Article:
As more countries have come together to fight the COVID-19 outbreak, a common enemy of mankind, Pakistani President Arif Alvi has visited China for the first time since he assumed office in 2018, showing the determination of the two all-weather friends to forge a closer community with a shared future.
While Pakistani volunteers stayed in China to fight the novel coronavirus, a team of Chinese experts traveled to Pakistan to tackle a locust crisis. As Chinese President Xi Jinping told Alvi on Tuesday in Beijing, "Facts have proved once again that China and Pakistan are true friends who share weal and woe and good brothers who share each other's joys and sorrows."
As Xi recalled, at the beginning of the epidemic, Alvi wrote him a letter to convey consolation, and Alvi's latest trip marks his firm support. The Pakistani side also offered everything within their capabilities to provide China with anti-epidemic materials.
In addition to the governmental support, during the ongoing COVID-19 outbreak, many Pakistanis have remained in China to help their "second hometown."
"I knew in my heart that I had to stay here with my Chinese brothers and sisters, because throughout my life in China, I have received a lot of love from the Chinese, and it was the first chance in my life to make a little contribution to China," said Abdul Zahir Hamad, a Pakistani who studied medicine in China and later became a professional doctor.
After the outbreak of the novel coronavirus, Hamad had a chance to return to Pakistan. However, he chose to stay with his Chinese colleagues and volunteered to help at a highway exit checkpoint in Wenzhou, a city in China's eastern Zhejiang Province, taking temperatures of drivers and passengers.
"I grew up here, I completed my education and started my career here, and after spending more than a decade in China I feel it's my second home. It took care of me like a mother does," Hamad told Xinhua in a recent interview.
The young Pakistani doctor's affection for China can be traced back to his father. "Friendship with China is incarnated in the soul of every Pakistani, even when our children are young, we tell them that China is our best friend," Hamad's father told Xinhua.
"He made the right choice to stay and serve our dear friends who always stood up for our country and supported us whenever we needed them," the father said, despite his fears over the virus.
In Alvi's words, Pakistan and China are ironclad brothers who can go through thick and thin together, and the two peoples feel deep amity toward each other and the bilateral friendship becomes even firmer as time goes by.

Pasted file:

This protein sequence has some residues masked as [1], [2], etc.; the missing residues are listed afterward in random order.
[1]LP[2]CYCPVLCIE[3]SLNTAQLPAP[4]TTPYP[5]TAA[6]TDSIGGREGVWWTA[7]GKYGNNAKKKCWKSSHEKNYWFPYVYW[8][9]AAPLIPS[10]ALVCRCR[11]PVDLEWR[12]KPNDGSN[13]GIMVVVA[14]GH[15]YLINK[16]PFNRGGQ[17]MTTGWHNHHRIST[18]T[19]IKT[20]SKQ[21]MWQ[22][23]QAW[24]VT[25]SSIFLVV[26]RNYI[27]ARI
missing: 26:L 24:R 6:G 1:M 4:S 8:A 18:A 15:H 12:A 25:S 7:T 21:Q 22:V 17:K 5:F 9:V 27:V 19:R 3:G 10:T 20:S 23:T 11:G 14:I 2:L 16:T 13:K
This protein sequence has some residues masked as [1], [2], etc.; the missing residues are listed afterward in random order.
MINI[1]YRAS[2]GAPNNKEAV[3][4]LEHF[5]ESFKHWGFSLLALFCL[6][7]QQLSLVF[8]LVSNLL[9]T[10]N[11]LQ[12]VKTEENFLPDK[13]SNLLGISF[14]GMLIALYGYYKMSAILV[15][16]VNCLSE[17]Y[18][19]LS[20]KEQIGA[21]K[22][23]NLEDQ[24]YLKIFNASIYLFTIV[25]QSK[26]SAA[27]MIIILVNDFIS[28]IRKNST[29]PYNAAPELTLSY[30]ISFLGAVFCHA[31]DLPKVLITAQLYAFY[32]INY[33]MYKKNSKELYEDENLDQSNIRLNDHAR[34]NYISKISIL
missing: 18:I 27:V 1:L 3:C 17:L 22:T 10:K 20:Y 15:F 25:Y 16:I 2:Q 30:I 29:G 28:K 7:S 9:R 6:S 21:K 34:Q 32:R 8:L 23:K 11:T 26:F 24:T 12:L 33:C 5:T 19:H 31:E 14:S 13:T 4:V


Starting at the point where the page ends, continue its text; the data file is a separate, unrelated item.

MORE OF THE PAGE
China's assistance to Pakistan in handling its locust crisis is another stellar example. In Khushab, in the central Pakistani province of Punjab, Chinese entomologist Zhang Long kneeled on the sandy ground, carefully searching for desert locust eggs.
Zhang, from China Agriculture University, together with other top Chinese experts on locust control, arrived in Pakistan last month to help the south Asian country to fight its worst desert locust attack in 27 years.
Zhang and his team traveled thousands of miles to conduct field surveys in the provinces of Sindh, Balochistan and Punjab, where swarms of desert locusts laid eggs, and worked out a comprehensive plan with their Pakistani counterparts to tackle the locust crisis.
The locust swarms led to a 15-percent reduction in crop production in the affected areas, causing a loss of more than 100 billion Pakistani rupees (about 627.3 million U.S. dollars), according to Mubarak Ahmad, the Food and Agriculture Organization of the United Nations' national locust control coordinator in Pakistan.
"We came here to help our Pakistani brothers control the locusts. Pakistan also extended a hand when we were suffering the epidemic," said Wang Fengle, chief expert of the Chinese team.
Last week, the first batch of locust control supplies provided by the Chinese government, including 50,000 liters of malathion and 14 air-powered long-range sprayers, arrived in the Pakistani port city of Karachi.
"Chinese experts have offered new hope to farmers, because they are confident that China's assistance will enable them to save their crop," said Syed Miran Muhammad Shah, president of Sindh Chamber of Agriculture.
"No matter how the international situation changes, China will always stand firmly with Pakistan, and is committed to deepening the ironclad China-Pakistan friendship, so as to make China-Pakistan relations a model for building a community with a shared future for humanity, and better benefit the two peoples," Xi said.
During their talks, the Chinese president also called on the two sides to build the China-Pakistan Economic Corridor (CPEC) into a model of high-quality development within the Belt and Road cooperation.
In the past five years, the CPEC has completed its first phase of upgrading Pakistan's infrastructure, freeing the country from blackouts and connecting its north and south with modern highways.
Chinese Ambassador to Pakistan Yao Jing told Xinhua on Friday that amid the ongoing global pandemic, it is very necessary to enhance bilateral cooperation in the health sector within the framework of the CPEC, adding that China has planned to donate 300,000 face masks, 10,000 protective suits and 4 million U.S. dollars to Pakistan to fight the disease.
It is a chance for the two countries' healthcare authorities to work together more closely, Shimail Daud Arain, head of Maryam Memorial Hospital of Pakistan, told Xinhua, adding that "China has already helped by providing testing tools, but I think it's time for technical experts to share their experiences."
Friendship is deeply rooted in the exchanges between China and Pakistan, especially when the two countries are in difficulties, Yao said, adding that with the Pakistani president's visit to China and after going through the epidemic, bilateral relations will move towards a closer community with a shared future.